A pivotal moment came when his boss from the restaurant suggested he should do a scent for the restaurant. “The process of putting that together made me realise I should just be doing this on my own and start a perfumery,” Nicholas says. By that time, he felt confident he had a product he could market and sell. So, he took it a step further and rented a room at, where most of his perfume-making now takes place.

Inspired by his time spent on fishing boats, Nicholas named his brand Ilmur & Sjór (fragrance & sea). “My time at sea fishing, especially in Iceland, saved me in so many ways,” he reflects.

The idea behind Ilmur & Sjór is fiercely Icelandic — fragrances capture Icelandic countryside, using locally-made essential oils and tinctures hand-made by Nicholas. “What I make is so different from the average perfume that you would smell in the airport,” says Nicholas.

Art Bicnick/The Reykjavík Grapevine

At the moment, Nicholas sells his perfumes at pop-up events and is working to get them into stores. “It’s half of my job and it’s a constant struggle,” he admits. When not mixing fragrances, Nicholas works at the private terminal of the domestic airport to support himself. 

Cracking the insider’s code

“Being an immigrant I don’t have any connections here. I’m a totally unknown person that just popped up and said, “Hey, I am a perfumer. Here’s my business,’” Nicholas shares. While navigating the legal system of starting a company in Iceland was mostly straightforward, trying to collaborate with other perfumers turned out to be more challenging. “Oftentimes, in Iceland, things run through nepotism and connections. When you don’t have those connections, it’s more of a struggle,” he says. For instance, not knowing where to buy ethanol alcohol, an essential ingredient used in most perfumes, put his venture on hold for months.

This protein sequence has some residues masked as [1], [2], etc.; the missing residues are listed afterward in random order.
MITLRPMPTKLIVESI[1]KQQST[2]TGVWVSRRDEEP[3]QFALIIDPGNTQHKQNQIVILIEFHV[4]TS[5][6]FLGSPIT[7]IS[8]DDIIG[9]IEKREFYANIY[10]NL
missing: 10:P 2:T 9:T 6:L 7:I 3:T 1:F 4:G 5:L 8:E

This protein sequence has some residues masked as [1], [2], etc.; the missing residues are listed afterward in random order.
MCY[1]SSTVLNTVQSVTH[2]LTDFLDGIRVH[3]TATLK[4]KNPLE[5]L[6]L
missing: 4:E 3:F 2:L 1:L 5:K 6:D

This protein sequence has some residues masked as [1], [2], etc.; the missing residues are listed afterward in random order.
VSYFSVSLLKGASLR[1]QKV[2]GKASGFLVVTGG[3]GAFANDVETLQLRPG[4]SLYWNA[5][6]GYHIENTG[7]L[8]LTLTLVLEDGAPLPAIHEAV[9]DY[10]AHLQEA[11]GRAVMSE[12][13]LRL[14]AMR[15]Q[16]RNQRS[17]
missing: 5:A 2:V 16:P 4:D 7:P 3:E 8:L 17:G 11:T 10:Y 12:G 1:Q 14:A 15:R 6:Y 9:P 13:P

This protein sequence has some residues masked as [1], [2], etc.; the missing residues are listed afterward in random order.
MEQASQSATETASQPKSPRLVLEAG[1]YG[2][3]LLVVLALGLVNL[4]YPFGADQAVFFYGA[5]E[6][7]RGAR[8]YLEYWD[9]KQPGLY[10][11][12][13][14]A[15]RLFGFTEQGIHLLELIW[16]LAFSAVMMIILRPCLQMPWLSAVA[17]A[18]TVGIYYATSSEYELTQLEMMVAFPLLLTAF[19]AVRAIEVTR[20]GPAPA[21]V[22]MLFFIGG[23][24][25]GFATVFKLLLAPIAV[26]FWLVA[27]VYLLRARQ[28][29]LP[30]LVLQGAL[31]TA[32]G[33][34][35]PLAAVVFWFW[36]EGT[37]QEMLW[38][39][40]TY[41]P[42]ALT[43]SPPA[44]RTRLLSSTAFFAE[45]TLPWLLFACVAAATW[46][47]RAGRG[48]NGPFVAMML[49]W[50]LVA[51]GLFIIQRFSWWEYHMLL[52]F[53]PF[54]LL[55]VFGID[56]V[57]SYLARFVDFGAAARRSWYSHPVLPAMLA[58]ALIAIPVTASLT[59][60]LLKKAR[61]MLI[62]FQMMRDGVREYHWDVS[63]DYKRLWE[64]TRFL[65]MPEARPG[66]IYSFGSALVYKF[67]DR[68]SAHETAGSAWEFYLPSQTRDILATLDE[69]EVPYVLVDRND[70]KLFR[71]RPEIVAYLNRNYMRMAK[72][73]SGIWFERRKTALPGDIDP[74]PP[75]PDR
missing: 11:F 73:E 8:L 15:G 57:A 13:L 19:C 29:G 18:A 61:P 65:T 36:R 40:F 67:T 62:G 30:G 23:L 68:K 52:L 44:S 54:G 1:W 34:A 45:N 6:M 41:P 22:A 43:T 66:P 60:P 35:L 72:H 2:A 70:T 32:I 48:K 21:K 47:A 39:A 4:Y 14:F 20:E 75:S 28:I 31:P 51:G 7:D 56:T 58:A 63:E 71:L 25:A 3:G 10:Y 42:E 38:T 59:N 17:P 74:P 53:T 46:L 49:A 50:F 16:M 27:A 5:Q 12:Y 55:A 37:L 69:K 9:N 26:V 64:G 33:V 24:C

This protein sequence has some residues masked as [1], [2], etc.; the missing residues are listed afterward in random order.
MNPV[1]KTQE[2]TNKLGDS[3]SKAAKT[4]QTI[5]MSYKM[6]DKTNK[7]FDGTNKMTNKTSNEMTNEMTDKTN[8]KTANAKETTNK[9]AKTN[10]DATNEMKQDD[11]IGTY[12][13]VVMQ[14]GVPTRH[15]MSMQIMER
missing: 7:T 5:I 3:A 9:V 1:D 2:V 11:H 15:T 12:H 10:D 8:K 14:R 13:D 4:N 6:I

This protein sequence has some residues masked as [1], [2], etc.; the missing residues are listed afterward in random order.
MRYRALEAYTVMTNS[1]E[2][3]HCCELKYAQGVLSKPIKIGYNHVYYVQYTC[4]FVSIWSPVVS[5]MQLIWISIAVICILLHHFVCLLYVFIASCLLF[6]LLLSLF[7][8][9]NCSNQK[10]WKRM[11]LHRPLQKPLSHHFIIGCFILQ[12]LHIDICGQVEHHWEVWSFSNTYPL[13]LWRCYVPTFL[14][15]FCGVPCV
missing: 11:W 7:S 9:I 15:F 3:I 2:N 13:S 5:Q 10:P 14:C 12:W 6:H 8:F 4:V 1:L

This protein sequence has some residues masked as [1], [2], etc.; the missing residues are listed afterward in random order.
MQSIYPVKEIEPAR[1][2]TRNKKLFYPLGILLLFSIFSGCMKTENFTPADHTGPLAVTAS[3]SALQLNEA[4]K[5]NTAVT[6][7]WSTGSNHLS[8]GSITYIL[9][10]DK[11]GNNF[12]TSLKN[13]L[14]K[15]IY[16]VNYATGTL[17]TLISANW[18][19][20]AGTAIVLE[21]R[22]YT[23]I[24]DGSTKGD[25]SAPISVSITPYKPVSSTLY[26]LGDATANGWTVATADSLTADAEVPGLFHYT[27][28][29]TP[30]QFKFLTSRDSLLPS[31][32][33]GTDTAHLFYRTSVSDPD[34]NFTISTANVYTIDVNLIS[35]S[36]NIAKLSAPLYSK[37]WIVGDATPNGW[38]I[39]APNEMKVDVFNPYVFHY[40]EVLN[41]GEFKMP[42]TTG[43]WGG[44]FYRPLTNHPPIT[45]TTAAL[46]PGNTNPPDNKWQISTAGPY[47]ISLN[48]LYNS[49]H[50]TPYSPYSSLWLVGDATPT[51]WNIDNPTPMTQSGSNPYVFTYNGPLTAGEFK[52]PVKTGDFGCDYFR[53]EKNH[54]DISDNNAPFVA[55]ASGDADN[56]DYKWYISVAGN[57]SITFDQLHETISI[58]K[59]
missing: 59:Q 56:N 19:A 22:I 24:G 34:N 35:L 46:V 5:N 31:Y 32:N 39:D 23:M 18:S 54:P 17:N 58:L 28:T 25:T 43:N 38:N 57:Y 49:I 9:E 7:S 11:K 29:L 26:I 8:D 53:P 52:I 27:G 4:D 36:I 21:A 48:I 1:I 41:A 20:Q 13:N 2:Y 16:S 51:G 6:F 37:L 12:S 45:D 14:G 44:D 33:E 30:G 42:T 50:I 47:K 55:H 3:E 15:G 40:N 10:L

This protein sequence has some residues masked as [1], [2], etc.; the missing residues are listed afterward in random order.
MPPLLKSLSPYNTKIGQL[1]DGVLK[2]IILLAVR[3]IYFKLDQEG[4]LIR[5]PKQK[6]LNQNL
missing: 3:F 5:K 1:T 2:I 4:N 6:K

“Oftentimes, in Iceland, things run through nepotism and connections. When you don’t have those connections, it’s more of a struggle.”

Nicholas emphasises the importance of scratching off an illusion that your product is simply making art. Building a sustainable business is vital, he says. “You can’t just have a beautiful product and just be an artist. Five percent of my time is actually doing perfumery and the rest is everything else around it — from putting labels on bottles and trying to source materials to contacting people, advertising, putting numbers in a spreadsheet and figuring out percentages.” 

Nicholas’s advice to anyone thinking about starting a business, in particular while combining it with a day job, is to start expanding their professional network as soon as possible — reach out to people from Startup Iceland, attend their meetings, read about grants you could apply for, or find your creative community in places like

“The best thing that I could have ever done was becoming a member of,” he says. “Because even though I didn’t have Icelandic family and friends, I didn’t know the right guy to call at all times, I did have this beautiful community here,” Nicholas admits.

Ilmur & Sjór officially launches on April 27 during DesignMarch.